It is a good time to be a creative working in Stoke on Trent. The City of Culture bid looms large on the horizon, a bid that in my opinion, we can secure. There is a common goal uniting artists regardless of their medium; we all want the spotlight to be shined on us.
Moreover, why not? Why is our city not deserving of such a title?
A friend of mine recently told me that Stoke on Trent has always been a city of culture. Our city was founded on the thriving pottery industry, that at one time was the envy of the world. Aside from which, we are home to one of the finest writers of the Edwardian Period in Arnold Bennett, (a literary hero of mine), and I am pleased to have contributed to the founding of an award for local authors in his name. Our history is riddled with individuals who have contributed culturally, and I believe so is our future.
In my short career I have been fortunate enough to work with a diverse selection of local artists and creatives, collaborating on numerous projects, and lately, those chances seem to be appearing more frequently.
For example, I attended my first fringe event this month. “Speak Out” was a politically motivated scratch night, hosted by Official Culture, and it attracted a larger crowd that most events I’d travelled to London to be a part of. This is to be applauded, and as a local playwright, I can only implore more of the theatre/drama groups in the city to host similar events. It is great travelling to London/Bath etc. to see my work performed, but I (as well as many other aspiring playwrights) would much prefer to see my work appear on local stages. I have a good feeling with regards to the Stoke fringe circuit and feel that infused with the positivity of the bid and the new student blood seeping into the arts community; we are on the cusp of what could potentially be a colossal wave of new theatre nights.
As I work predominantly as an author, I must highlight the work of a couple of writers groups. City Voices (based on Hanley Library) are a fantastic and friendly group. I had the privilege of working with them last year and was impressed by their commitment and output. Emma George (who works at the City Central Library) is a motivated promoter of the written word and is an absolute credit to the city. She has introduced several author events that welcome new and established writers and give them the chance to read snippets of their work to an eager and supportive audience. Again, I can see more of these types of groups/events cropping up as momentum builds for the City of Culture bid.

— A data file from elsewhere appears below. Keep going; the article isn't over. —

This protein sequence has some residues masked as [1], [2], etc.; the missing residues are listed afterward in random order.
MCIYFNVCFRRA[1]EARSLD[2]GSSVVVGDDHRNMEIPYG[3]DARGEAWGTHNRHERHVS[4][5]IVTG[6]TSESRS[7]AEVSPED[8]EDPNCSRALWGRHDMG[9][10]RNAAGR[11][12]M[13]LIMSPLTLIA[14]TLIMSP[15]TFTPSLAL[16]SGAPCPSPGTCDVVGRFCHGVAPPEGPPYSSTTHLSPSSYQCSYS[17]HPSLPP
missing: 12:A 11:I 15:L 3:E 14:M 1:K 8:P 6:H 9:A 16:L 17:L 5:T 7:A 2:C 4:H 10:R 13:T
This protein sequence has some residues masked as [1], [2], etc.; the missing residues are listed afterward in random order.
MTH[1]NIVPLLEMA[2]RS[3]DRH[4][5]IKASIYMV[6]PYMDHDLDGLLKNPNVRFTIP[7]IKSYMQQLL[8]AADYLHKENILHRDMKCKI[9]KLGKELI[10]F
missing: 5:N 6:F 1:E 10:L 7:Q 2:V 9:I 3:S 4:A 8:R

I am all too aware of those writers (myself included) who busy ourselves, hidden away from the world, striving to create in solitude. Writing can be an isolating experience, and I want to make you all aware that there are plenty of talented writers and publishers working in the area.
Having only limited experience with filmmaking, I do feel that as an area we are seriously lacking. Yes, several talented individuals are working locally in the medium of cinema, but we, as a city seem to offer little in the way of support. I was fortunate to win an award for Best UK Short at the Stoke Your Fires Film Festival, which is now, unfortunately, defunct. In my opinion, our bid is significantly weakened by its absence, and I can only hope that the council see fit to reinstate it shortly. Such a festival would inspire a new generation of filmmakers to try their hand, as well as highlight the efforts of those already working in the area, locally and beyond.
I have always been proud to promote literacy and the arts locally, having visited several schools and community groups and seeing at grass roots level, the enthusiasm and desire to read and to be read. That passion will never fade, and as the city prepares its final bid, I can only see more opportunities for like-minded creatives to get involved, feeding what is already a fledgeling scene, strengthening it into one that we can all be proud.
The creatives of Stoke on Trent are coming, and the wider world is in for a surprising treat.